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Bob Axsom 03-10-2012 08:53 PM

Forming aluminum for a cooling outlet fairing
Gereed75 presented a fiberglass fairing that he made for the cooling air outlet that looks really good in a thread about exit drag. I would like to make one out of metal. It would have to conform to the radius of the cooling air outlet at the two corners. I can fill at the corners where the outlet turns out to blend in with the bottom of the cowl with fiberglass/resin/flox as necessary. One approach would be to make a wood forming block and beat it into shape. Another would be to fabricate it out of multiple pieces with no more than one bend on a part. And yet another way would be to build it out of fiberglass as Gary Reed did. Any good thoughts on how you would approach this?

Bob Axsom

hydroguy2 03-10-2012 09:13 PM

I'm on it Bob. I'll be at the hangar tomorrow attempting the same thing...out of metal.

Bob Axsom 03-10-2012 11:48 PM

Good Brian
I've got myself into a task with the American Cancer Society that is going to tie me up for a while. I have 650 pages of real time notes hand written into these little pocket notebooks that I have to copy and reproduce 4-to-a-page to accompany a lot of other material that I previously submitted. At my current rate is is going to take 33.5 manhours. Well back to work.

Bob Axsom

g zero 03-11-2012 09:41 AM

Order some 6061 type 0 from Air Spruce , 2x4 sheets or smaller are cheap to ship. This hardness is easy to work ( think lead soft ) . Scoops can be formed over PVC pipe . Wood tools can be custom cut on the band saw. A little practice and you be making wheel pants in no time !!

Bob Axsom 03-11-2012 12:37 PM

Great input (and I am laughing at your future thought)
I have bought a lot of aluminum from Aircraft Spruce over the years and I have more than enough left over for many of these farings but the easier to work with 6061 type O sounds very good. I'm just going to take a shot at thickness maybe 0.040".

Bob Axsom

paul mosher 03-11-2012 01:01 PM

English Wheel
English Wheel

Bob Axsom 03-11-2012 01:27 PM

I don't think so
I havd seen the work Jim Younkin has done on his english wheel and this seems like a different kind of work to me. I ordered two sheets of aluminum of "0" treatment/hardness... (they used to have more information in the catalog). One is 6061 bare 0.040 and one is 2024 alclad 0.032 - both are "0".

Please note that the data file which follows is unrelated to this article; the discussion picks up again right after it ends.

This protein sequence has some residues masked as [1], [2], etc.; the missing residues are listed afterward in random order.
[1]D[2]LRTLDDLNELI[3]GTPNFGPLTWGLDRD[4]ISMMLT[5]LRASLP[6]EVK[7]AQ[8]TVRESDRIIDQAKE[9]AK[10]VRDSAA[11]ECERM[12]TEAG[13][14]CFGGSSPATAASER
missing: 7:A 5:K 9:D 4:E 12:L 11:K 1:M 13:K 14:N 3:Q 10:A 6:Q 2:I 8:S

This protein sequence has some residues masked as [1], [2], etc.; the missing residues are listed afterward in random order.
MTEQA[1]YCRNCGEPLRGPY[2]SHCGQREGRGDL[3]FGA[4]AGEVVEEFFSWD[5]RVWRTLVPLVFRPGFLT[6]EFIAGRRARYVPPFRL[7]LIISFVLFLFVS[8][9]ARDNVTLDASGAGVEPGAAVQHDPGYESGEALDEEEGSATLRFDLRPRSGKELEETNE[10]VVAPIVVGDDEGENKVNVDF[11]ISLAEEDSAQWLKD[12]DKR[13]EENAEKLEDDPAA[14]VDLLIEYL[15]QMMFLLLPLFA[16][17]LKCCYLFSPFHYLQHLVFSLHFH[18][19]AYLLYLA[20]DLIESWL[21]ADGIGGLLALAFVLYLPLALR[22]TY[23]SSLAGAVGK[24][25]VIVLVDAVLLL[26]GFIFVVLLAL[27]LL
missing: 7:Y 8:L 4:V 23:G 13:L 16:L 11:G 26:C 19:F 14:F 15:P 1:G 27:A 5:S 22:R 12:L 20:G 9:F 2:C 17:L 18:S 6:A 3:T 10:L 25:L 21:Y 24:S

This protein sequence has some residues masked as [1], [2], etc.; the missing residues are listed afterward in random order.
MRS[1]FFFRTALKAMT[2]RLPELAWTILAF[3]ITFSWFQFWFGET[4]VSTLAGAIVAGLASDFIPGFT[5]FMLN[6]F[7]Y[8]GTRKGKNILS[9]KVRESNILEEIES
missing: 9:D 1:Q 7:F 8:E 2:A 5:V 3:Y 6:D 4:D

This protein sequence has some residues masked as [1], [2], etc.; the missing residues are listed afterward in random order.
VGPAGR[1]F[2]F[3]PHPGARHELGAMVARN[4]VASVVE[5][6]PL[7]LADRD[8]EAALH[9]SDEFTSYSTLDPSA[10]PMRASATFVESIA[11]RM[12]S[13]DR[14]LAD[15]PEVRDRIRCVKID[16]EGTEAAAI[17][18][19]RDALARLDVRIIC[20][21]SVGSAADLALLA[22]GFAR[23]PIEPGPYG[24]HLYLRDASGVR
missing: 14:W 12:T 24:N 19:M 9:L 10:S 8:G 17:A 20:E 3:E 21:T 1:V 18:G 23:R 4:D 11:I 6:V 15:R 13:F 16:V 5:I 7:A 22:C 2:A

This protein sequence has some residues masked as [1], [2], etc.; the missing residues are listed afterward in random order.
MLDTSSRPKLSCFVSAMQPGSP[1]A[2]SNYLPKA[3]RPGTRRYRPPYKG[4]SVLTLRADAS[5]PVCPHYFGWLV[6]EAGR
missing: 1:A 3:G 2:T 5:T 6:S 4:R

Bob Axsom

Omega232Devils 03-11-2012 01:39 PM

pretty easy
Hi Bob!
Gary has started an epidemic with this fairing! Haha. I talked to Gary a few weeks ago before this fairing picked up steam again. I made my first mockup out of cardboard, then used it to trace my pattern on scrap. 02 aluminum. I was going to use this as a test piece, but was too flimsy so I used the .02 piece to cut out .032 and formed that with some pliers, hammer and my work bench. Not pretty, but will allow me to test the fairing before permanent install.
Unfortunately I do not have test data as I had to rebuild a cylinder. Once I get the cylinder broke in I will test the fairing. My plan is to attached it with two screws into nutplates on bottom cowling and use speed tape to keep flush with fuselage for testing. If all goes well I will make a prettier one, paint it and permanently attach it.

Why alluminum? Because I have never glassed before. Otherwise I believe I would make it out of fiberglass.


terrye 03-11-2012 01:45 PM

Kent White
Kent White has lots of good stuff here on forming metal. Tools, videos, workshops:

Bob Axsom 03-11-2012 03:50 PM

WOW! What Great Feedback
Paul Mosher I think I was too quick in dismissing the english wheel. You were probably right on the money I think after looking at the Kent White stuff Terrye referenced. There is a whole field of expertese that I never really appreciated. Finally, Dan that is exactly how I normally go about it except I use file folders (a box full usually lasts me a few years) to make my patterns. Using the soft aluminum that g zero recommended this should go well. I like the aluminum approach because of the heat involved - I will not rule out stainless steel if I need to go that way.

One way to interface the outlet of the cowl will be to step down the fairing/extension and run it inside the outlet and tie the two together with platenuts, flathead #8 screws and dimpled washers. I can pick up attach points on the bottom of the fuselage in similar fashion. Placement will be tricky to avoid foot contact problems. But if it doesn't work out I can just fill the dimpled holes with flathead screws. Let's see how many days until the 31st ...

Bob Axsom

P.S. Dan that looks pretty darn good to me.

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